5. 10 Anonymous 23 July 2010 at 01:01

    If someone interfered in the judicial process while a case was ongoing e.g. a case highlighted by the Malaysian Bar Council where it’s alleged a judge mentioned in his judgement he had received a phone call telling him what to do, the bar council alleged that this was a contempt of court.

    Hypothetically speaking, can you rationally have a case where some one has alleged one type of contempt of court,only to find that making that allegation has resulted in them being accused of a different sort of contempt of court themselves – for example, were the bar council in contempt of court by making this accusation against a third party?

  6. 11 Anonymous 23 July 2010 at 01:04

    “…Indefinite incarceration without trial”.

    PM Cameron would send in the SAS, as this would be the kidnapping of a British Citizen.

  7. 12 prettyplace 23 July 2010 at 01:13

    The damage is already done.
    After the arrest.

    (I still have serious doubts on, why it took place, for what reason) Does not make political sense at all.)

    Anyway, thank goodness, its only contempt of court.

    The chief govt lawyer might not want to take the book and the passages within, in its entirety, but I am sure the Judges would.

    Learned people sure know how to uphold the law.
    I hope they get a copy of the book, instead of just the passages.

  8. 13 Robox 23 July 2010 at 05:28

    Re: “Nowhere is contempt of court defined. I guess what it means has to be drawn from case law which can be problematic in that precedents should be evaluated in the context of their times and places.”

    And one of those precedents, a recent one at that, is another scandalaous charge of contempt of court against the three SDP members/associates who wore the kangaroo T-shirts outside a courthouse.

    A bad legal precedent has already been set; I don’t foresee Shadrake having a ghost of a chance. After all, “[our] judiciary and justice system is perfect and infallible and must be held beyond reproach; any criticism must by definition be wrong and criminally liable”.

  9. 14 Robox 23 July 2010 at 07:29

    Part of the AGC’s statement goes:

    “Several passages in the Book contain allegations and insinuations that the Singapore Judiciary, in determining whether to sentence an accused person to death, succumbs to political and economic pressures, and that the Singapore Judiciary lacks independence.”

    At Yong Vui Kong’s March 15 appeal hearing, the judges delivered a ruling containing this:

    http://theonlinecitizen.com/2010/05/breaking-news-mandatory-death-penalty-constitutional-says-court/

    [Quote]

    “CJ Chan found that to accept the Indian standard of a ‘fair, just and reasonable procedure’ would require judicial interpretation of the scope of ‘reasonable’ – thus potentially leading to a conflict with Parliament.”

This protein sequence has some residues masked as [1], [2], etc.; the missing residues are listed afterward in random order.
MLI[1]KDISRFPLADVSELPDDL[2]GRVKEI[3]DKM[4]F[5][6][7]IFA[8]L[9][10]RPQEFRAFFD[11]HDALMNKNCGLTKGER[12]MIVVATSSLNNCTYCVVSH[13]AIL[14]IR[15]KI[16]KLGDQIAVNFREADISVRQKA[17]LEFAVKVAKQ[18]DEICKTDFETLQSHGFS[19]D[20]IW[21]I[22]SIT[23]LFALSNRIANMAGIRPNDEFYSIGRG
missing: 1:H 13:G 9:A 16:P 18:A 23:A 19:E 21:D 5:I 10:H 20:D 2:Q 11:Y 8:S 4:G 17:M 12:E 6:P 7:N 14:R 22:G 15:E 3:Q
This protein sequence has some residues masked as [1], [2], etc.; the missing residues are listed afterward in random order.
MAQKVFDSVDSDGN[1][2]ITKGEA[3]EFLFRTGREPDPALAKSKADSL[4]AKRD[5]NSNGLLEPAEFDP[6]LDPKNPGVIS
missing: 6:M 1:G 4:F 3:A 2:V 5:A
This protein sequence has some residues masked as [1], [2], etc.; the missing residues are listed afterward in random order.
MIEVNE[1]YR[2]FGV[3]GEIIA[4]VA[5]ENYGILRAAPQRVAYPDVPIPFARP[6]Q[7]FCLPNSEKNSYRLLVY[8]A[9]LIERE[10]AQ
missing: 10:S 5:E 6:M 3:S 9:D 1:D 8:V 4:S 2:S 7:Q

[Endquote]

    By their own admission, the judiciary is afraid of incurring the wrath of the Executive and were unable to perform their legal obligation of judicial review of legislation mandating the death peanalty. If that is not ‘succumbing to political pressures’, then pray tell me, what is?

  10. 15 Lawyer 23 July 2010 at 10:51

    It is significant (and highly disturbing) that no criminal defamation charges have been brought. This is because the defence of justification (i.e. the defence that what you said were true) is only available in defamation proceedings.

    In contrast, for contempt of court (specifically the offence of scandalisation of the judiciary), the High Court has held that truth is NO defence. The rationale is that there are other more proper channels to highlight any impropriety in the judicial process instead of denigrating the judiciary, which will undermine public confidence in the justice system.

    Therefore, if no criminal defamation charges are brought, Alan Shadrake will not be able to exculpate himself by proving that his allegations were true. In fact, he might not even be allowed to lead evidence to prove the allegations in his book.

  11. 17 Anonymous 23 July 2010 at 18:30

    Is contempt of court an arrestable offense? As he has been served with a summons, it may not be.

    If he has not been charged with criminal defamation (again, is this an arrestable offense in any event rather than something you just serve a summons for?), can he sue for wrongful arrest, as well as any mistreatment he alleges (deprivation of sleep, no access to lawyer etc.)?

  12. 18 JimmyH 23 July 2010 at 20:43

    “This is an extremely dangerous route to take. Judges and officers of the court are human. They can be wrong, corrupt, careless, slothful, servile, cowardly, obstinate, sexist, racist . . . and generally suffer from any number of human failings. To put in place a criminal regime that forbids any criticism of the justice system and its officers is to ensure that we will indeed have a system that is corrupt, careless, slothful, servile, cowardly, obstinate, sexist, racist, and generally unworthy of the term “justice”. And with impunity.”

    Brilliantly written! I share your views entirely!

  13. 19 yawningbread 24 July 2010 at 11:52